(vi) Only a subgroup of patients originating from the Okayama University was included from the Deguchi 2005 study, because the cohort from Indiana University was described in multiple other reports.

*Patient groups pertaining to treatment alternatives noneligible for this review (aligners, lingual appliances, computer- or corticotomy-assisted orthodontics) were excluded.

Intervention groups were pooled and not separately assessed because of the retrospective nature of the included studies.

Some reported in different reports on the same cohort.

Ex, Extraction; DI, discrepancy index; OGS, Objective Grading System; Tx, treatment; FA, fixed appliances; uni, University; NR, not reported; Cl., class; div, division; Int, intervention; Ex, extraction treatment; Non-Ex, nonextraction treatment; FFA, fixed functional appliance; TBO, Thai Board of Orthodontics; HG, headgear; RME, rapid maxillary expansion.


Results of the meta-analyses for the primary (OGS score) and secondary (treatment duration) outcomes of orthodontic fixed appliance (FA) treatment



OGS, Objective Grading System; CI, confidence interval; PrI, predictive interval; ABO; American Board of Orthodontics; Tx, treatment.


Results of the meta-analyses regarding the effect of characteristics from included comparative case–control studies reporting one-phase fixed appliance treatment on the primary (OGS score) and secondary outcome (treatment duration)



ABO, American Board of Orthodontics; OGS, Objective Grading System; n, number of studies; MD, mean difference; CI, confidence interval; PrI, predictive interval; NA, not applicable.


Methodological overview of comparison-specific characteristics obtained from of identified case-control studies



*Mendes et al. (2012) was excluded because patients were matched in terms of the final ABO OGS score.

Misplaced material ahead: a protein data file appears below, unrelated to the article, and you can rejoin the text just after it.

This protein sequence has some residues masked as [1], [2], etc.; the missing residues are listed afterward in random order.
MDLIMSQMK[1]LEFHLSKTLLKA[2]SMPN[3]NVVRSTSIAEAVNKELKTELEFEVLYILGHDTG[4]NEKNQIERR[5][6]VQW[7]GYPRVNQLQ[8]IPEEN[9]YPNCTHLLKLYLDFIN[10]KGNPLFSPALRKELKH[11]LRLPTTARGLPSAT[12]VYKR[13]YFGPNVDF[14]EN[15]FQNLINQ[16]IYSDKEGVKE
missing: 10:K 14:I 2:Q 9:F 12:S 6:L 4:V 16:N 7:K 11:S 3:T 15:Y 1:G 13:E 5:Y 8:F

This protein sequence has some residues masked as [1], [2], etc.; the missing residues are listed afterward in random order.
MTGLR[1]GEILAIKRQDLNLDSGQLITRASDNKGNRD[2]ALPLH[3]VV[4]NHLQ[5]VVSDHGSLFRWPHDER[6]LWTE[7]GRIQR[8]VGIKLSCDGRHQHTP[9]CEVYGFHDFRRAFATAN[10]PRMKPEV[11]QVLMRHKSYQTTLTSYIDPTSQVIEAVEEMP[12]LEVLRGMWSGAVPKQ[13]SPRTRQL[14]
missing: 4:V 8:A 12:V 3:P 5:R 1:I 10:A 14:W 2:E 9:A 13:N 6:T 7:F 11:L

CB, Conventional brackets; DI, discrepancy index; Ex, extraction treatment; Non-Ex, nonextraction treatment; RCT, randomized clinical trial; MBT, McLaughlin–Bennett–Trevisi; SE, standard edgewise; ABO, American Board of Orthodontics; OGS, Objective Grading System.

  1. Pandis N, Polychronopoulou A, Eliades T. Active or passive self-ligating brackets? A randomized controlled trial of comparative efficiency in resolving maxillary anterior crowding in adolescents. Am J Orthod Dentofacial Orthop 2010;137:12.e1-12.e6
    Pubmed
  2. Pandis N, Polychronopoulou A, Katsaros C, Eliades T. Comparative assessment of conventional and self-ligating appliances on the effect of mandibular intermolar distance in adolescent nonextraction patients: a single-center randomized controlled trial. Am J Orthod Dentofacial Orthop 2011;140:e99-e105.
    Pubmed
  3. Papageorgiou SN, Konstantinidis I, Papadopoulou K, Jäger A, Bourauel C. A systematic review and metaanalysis of experimental clinical evidence on initial aligning archwires and archwire sequences. Orthod Craniofac Res 2014;17:197-215.
    Pubmed
  4. Papageorgiou SN, Konstantinidis I, Papadopoulou K, Jäger A, Bourauel C. Clinical effects of pre-adjusted edgewise orthodontic brackets: a systematic review and meta-analysis. Eur J Orthod 2014;36:350-363.
    Pubmed
  5. Papageorgiou SN, Gölz L, Jäger A, Eliades T, Bourauel C. Lingual vs. labial fixed orthodontic appliances: systematic review and meta-analysis of treatment effects. Eur J Oral Sci 2016;124:105-118.
    Pubmed
  6. Casko JS, Vaden JL, Kokich VG, Damone J, James RD, Cangialosi TJ, et al. Objective grading system for dental casts and panoramic radiographs. American Board of Orthodontics. Am J Orthod Dentofacial Orthop 1998;114:589-599.